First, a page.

The first thing to learn is that over 50% of people in the Western world have Diverticulosis, and 75% of them never have any symptoms.  The second thing is that although for many years it was thought to be caused by bad diet, that has changed and modern thinking is that genetics also plays a part, as does stress, and it happens to people on the healthiest diets.  Some are even born with it.  Most people only find out when they have a colonoscopy for a totally different reason, like a well-person check.

    Modern thinking on diet has also changed, and doctors no longer say to avoid nuts, seeds, pips, tomatoes, cucumber.  One person on this forum actually reported that their doctor in many years of dealing with the disease never saw a flare up of diverticulitis caused by trapped seeds etc.  What they do say is to follow a healthy well balanced diet, in moderation, well cooked, well chewed, with fibre and plenty of water.  In other words what every doctor advises for everything.

    The trick is not to go overboard with fibre - it should be soluble fibre rather than insoluble.  As Alexandra put it, severely limit "basically anything which goes in and comes out more or less unchanged".  I do have the occasional jacket potato and sweetcorn, but I have most of my fibre from home made soups, veggie purees and peeled fruit.  I skin my peppers and tomatoes (in fact I mainly have tinned).  It is also a good idea to take a daily stool softener like Fybogel, which keeps you regular and nice and soft.  The last thing you want to do with DD is strain to go.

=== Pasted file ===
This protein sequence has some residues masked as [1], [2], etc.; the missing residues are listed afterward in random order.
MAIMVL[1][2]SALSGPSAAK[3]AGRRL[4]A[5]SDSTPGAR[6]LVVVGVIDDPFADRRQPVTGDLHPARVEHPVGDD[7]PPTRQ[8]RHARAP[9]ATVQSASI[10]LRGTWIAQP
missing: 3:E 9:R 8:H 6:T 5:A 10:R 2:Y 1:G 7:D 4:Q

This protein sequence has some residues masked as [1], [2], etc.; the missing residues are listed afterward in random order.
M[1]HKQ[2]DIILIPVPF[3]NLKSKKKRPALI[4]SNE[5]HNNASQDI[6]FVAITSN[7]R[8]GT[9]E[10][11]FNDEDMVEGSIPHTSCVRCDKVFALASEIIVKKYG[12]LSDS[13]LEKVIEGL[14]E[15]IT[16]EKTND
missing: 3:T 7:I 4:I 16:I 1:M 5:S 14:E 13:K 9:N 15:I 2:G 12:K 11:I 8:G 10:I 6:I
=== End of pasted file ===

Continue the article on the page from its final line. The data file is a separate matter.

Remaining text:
So I'm guessing you've never had an attack.  It usually starts with a pain on the low left side, plus bloating, discomfort and altered bowel movements.  If you get that, go on a 48 hour liquid only diet (broth, apple juice, tea).  That usually deals with it.  That is the time to start a food diary, and see if you can identify any particular foods that could have caused the pain.  If it happens a second time, those foods go on the no-no list.  My trigger foods are gluten and full fat (ice-cream - sob, sob).  But for some it will be some or all the things you have been warned about.  But everyone is different, there is no definitive list.  If you develop fever, chills, swamping severe pain, feel lousy, that means an infection has developed and you need antibiotics.  Not nice, so prevention is better than cure!